Critics of The Loop and other similar services often lobby the accusation that drug testing facilitates drug use. But the results speak for themselves – around 20 per cent of the people who choose to get their drugs tested turn the rest in, and many who do are in possession of the most dangerous samples. Fisher adds that “48 per cent of people at the Secret Garden Party who came and got their drugs tested with us than said that they were planning on taking a lower amount after our intervention. We’re physically reducing harm."

The Loop tweeted recently that every medical and welfare organisation it has spoken to has agreed that onsite testing does reduce harm. At Boomtown, one of the last festivals where The Loop was present, medical professionals on site reportedly saw a drop in health issues that arose as a result of drug use. While Fisher says this hasn't been quantified, anecdotal evidence from welfare and medical staff suggests this has been the same at every festival where The Loop has tested drugs.

“Changing national policy is like turning an oil tanker around, but we were impatient, knowing every year people are dying,” Loop co-founder Measham told Vice in May. Public support around drug testing is evident from looking at The Loop’s Twitter feed, with many festival-goers offering high praise. But the process of actually setting up drug testing services at a festival has many moving parts. While the local police are generally very supportive, Fisher says that councils and public health officials are often more difficult to get on board.

“We’ve had to fight to get what limited service The Loop can provide currently, and we’re volunteer led, so we have very limited resources.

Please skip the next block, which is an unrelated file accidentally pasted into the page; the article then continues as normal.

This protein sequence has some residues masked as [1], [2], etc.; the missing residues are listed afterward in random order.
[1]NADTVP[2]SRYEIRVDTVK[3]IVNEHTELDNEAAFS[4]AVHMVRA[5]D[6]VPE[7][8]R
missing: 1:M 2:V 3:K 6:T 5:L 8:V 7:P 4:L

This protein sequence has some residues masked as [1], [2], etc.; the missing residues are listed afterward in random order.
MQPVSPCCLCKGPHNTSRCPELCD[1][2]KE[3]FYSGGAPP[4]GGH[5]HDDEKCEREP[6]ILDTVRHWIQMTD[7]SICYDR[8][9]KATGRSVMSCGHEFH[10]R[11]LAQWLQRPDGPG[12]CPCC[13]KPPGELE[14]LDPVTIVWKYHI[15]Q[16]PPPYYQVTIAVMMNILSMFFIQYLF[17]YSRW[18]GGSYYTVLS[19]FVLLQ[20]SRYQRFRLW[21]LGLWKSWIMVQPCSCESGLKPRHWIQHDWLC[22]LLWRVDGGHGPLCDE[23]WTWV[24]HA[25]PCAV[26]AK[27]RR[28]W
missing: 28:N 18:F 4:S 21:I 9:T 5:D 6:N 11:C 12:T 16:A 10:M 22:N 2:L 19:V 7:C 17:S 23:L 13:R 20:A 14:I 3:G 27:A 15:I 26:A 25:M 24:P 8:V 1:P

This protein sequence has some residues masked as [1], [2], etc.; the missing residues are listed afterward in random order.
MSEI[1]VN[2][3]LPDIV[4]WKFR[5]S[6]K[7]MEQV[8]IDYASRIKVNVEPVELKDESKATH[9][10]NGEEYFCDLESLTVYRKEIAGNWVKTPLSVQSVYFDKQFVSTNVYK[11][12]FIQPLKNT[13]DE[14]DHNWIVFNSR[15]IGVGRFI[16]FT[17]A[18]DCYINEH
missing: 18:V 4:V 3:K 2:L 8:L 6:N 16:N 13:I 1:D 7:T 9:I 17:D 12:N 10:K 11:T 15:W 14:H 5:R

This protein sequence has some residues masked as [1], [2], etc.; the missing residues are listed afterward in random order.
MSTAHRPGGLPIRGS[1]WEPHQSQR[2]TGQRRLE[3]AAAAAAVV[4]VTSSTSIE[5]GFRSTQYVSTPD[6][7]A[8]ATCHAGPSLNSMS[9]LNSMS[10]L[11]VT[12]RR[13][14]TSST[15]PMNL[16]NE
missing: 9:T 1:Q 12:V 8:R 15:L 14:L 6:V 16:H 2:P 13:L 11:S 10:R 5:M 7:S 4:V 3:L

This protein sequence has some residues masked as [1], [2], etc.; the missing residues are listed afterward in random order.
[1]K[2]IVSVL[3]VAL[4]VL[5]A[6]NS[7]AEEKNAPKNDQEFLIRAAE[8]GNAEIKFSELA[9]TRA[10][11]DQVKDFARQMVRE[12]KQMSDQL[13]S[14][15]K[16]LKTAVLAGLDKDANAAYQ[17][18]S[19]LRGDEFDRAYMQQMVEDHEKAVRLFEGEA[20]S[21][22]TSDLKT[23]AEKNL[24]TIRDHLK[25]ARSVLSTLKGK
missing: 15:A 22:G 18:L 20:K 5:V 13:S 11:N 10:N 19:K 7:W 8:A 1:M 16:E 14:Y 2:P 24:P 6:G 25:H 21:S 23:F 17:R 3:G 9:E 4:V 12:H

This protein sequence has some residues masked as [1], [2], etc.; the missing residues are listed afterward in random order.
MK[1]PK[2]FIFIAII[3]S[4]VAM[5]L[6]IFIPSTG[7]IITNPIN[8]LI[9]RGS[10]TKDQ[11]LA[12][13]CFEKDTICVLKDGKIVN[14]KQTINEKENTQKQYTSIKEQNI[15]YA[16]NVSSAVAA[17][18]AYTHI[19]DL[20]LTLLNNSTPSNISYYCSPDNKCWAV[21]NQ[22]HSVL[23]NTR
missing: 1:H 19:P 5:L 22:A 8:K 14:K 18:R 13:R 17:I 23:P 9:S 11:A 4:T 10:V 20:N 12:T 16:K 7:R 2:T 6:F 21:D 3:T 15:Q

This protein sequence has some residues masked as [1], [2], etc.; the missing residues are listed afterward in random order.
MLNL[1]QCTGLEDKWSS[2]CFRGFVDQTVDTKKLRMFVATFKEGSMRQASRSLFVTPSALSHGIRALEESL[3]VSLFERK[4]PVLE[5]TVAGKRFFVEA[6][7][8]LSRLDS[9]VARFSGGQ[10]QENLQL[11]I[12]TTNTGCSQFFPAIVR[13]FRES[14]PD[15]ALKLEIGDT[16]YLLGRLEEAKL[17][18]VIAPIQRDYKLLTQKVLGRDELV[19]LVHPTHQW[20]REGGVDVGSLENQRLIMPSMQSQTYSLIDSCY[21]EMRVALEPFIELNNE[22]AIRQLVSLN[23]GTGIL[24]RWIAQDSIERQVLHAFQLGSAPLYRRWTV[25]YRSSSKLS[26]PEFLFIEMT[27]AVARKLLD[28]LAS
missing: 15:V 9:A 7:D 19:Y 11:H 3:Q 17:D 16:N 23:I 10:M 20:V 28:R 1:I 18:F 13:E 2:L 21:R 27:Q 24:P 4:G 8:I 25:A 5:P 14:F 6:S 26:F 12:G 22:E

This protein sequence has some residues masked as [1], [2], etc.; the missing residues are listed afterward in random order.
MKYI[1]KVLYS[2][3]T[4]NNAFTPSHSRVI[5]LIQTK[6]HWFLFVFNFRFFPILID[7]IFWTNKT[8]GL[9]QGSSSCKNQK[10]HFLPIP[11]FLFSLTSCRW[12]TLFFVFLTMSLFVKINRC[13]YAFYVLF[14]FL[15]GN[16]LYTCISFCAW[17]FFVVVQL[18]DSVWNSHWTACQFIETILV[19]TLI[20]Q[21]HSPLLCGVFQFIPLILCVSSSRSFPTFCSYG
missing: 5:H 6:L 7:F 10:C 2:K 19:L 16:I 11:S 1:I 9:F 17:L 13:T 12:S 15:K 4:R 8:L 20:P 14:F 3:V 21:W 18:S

“So far we’ve only been able to provide front-of-house testing at three festivals this summer, we’d have liked it to be more.”

But drug testing itself can’t solve some of the larger issues; such as the moves away from a national drug policy, and the de-funding of drug treatment models around the UK. “The necessary things like developing relationships between practitioners and the people who use the service don’t actually happen because local authorities are continually looking for the cheapest possible option, rather than the best possible option for their area,” Fisher adds.

“It may also prevent them from looking at more innovative services – things like drug consumption rooms, and those just aren’t being considered here yet.” 

Meanwhile the people who come and get their drugs tested at a festival might not be indicative of the demographics that use drugs generally: "People who take their drugs in other ways, such as at free squat parties or raves, aren’t able to access our services so much.”

“The UK isn’t ahead of the curve in that drug testing has been offered in other countries for years,” Fisher points out. There are further difficulties with offering drug testing on a more regular basis, such as in nightclubs, which result from time pressures and efficiency, especially given that many club goers will take some of their drugs or drink alcohol before arriving at a venue. However, Fisher says other countries have sought to overcome them. “The Netherlands has been doing it as far back as 1992 – city centre-based services, all over the country, so that people can come any time of the day, and get their drugs tested, funded by the government.”

This might be set to change. Fisher says that interested parties from Australia and New Zealand have contacted The Loop about their machines and protocols. Drug testing is hopefully the first step towards a more fact-based approach to drug policy. And for the sweaty revellers who won’t stop any time soon, it might just be what keeps them alive.

Sanjana Varghese was previously a Wellcome scholar at the New Statesman. She writes about science and technology.